Nizamabad MP Dharmapuri Arvind, who belongs to the Bharatiya Janata Party, chose a novel way of making his pre-election promises before the 2019 general election. Unlike other candidates who make promises in manifestos or at rallies, Mr. Arvind made them on stamp paper, mostly in vogue at the village level in Telangana and Andhra Pradesh. He won the election.
Last week, Mr. Arvind’s convoy was obstructed by turmeric farmers, whom he later called TRS (Telangana Rashtra Samithi) activists, when he was on a visit to Nandipet mandal. Mr. Arvind alleged that disguising themselves as turmeric farmers, TRS activists had attacked him and damaged his vehicle as the police “played spectators”.
Nearly three years after the novel way in which he made his poll promises, Mr. Arvind has not been able to give a reason for his inability to fulfil two of his promises: one of getting a Turmeric Board sanctioned to Nizamabad and the other of getting a minimum support price fixed for turmeric and red jowar, both of which are grown extensively in his parliamentary constituency. He had also said in 2019 that he would quit as MP and join the farmers’/ people’s movement if he fails to keep these promises.
India is the largest producer, consumer and exporter of turmeric in the world. In the country, Telangana was the largest producer of turmeric in 2020-21. Since 2014, the Telangana government has been requesting the Centre to establish a Turmeric Board in the State along the lines of the Spices Board but its efforts have not borne fruit. The erstwhile Nizamabad district is one of the biggest centres of turmeric trade in the State. Telangana’s argument is that the mandate of the Spices Board is too large and it handles too many spices, which is why it needs a separate Turmeric Board. Special zones to promote and export the spice have not been created, which is why exports are low, said TRS Lok Sabha Member K. Kavitha in 2018. While the BJP-led Central government has not conceded to this demand, it promised before the 2021 Tamil Nadu Assembly elections a Turmeric Board in that State. This further enraged farmers in Telangana.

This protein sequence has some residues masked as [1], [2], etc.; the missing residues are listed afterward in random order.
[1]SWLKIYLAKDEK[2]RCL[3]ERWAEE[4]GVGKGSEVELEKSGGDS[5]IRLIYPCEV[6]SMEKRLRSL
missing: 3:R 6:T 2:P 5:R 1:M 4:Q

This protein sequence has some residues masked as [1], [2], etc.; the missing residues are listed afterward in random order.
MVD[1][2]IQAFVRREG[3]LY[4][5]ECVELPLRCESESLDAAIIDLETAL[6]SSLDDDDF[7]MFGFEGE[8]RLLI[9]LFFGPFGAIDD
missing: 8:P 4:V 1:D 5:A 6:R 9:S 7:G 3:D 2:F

In reply to a question by TRS MP K.R. Suresh Reddy in the Rajya Sabha last year, Union Minister for Agriculture Narendra Singh Tomar made it clear that there was no proposal to set up a Turmeric Board in Telangana. He said that the Ministry of Commerce and Industry had set up regional office-cum-extension centres of the Spices Board at Nizamabad to promote exports of spices in the region, including turmeric.
Perhaps, Mr. Arvind has also come to the conclusion that the issue is beyond his control now and is mulling contesting the Assembly election instead of re-contesting from the Nizamabad parliamentary constituency, irrespective of what the party leadership has in store for him.
During the war of words between the BJP and TRS, particularly between him and Armoor MLA A. Jeevan Reddy of the TRS, Mr. Arvind vowed that he would contest from Armoor in the next election and defeat Mr. Reddy with a majority of at least 50,000 votes. Mr. Reddy, in turn, said he will mobilise 10,000 farmers and felicitate Mr. Arvind if the latter gets the Turmeric Board sanctioned.
The turmeric-growing farmers in the State continue to mount pressure on the Centre for a Turmeric Board. They argue that it is essential for them to get MSP for the spice crop. They say that the price of the crop has crashed while production costs have increased. They believe that a Board will address their problems. The farmers are planning to intensify their protests. Resolving the issue quickly would help the government avert another farm-related crisis.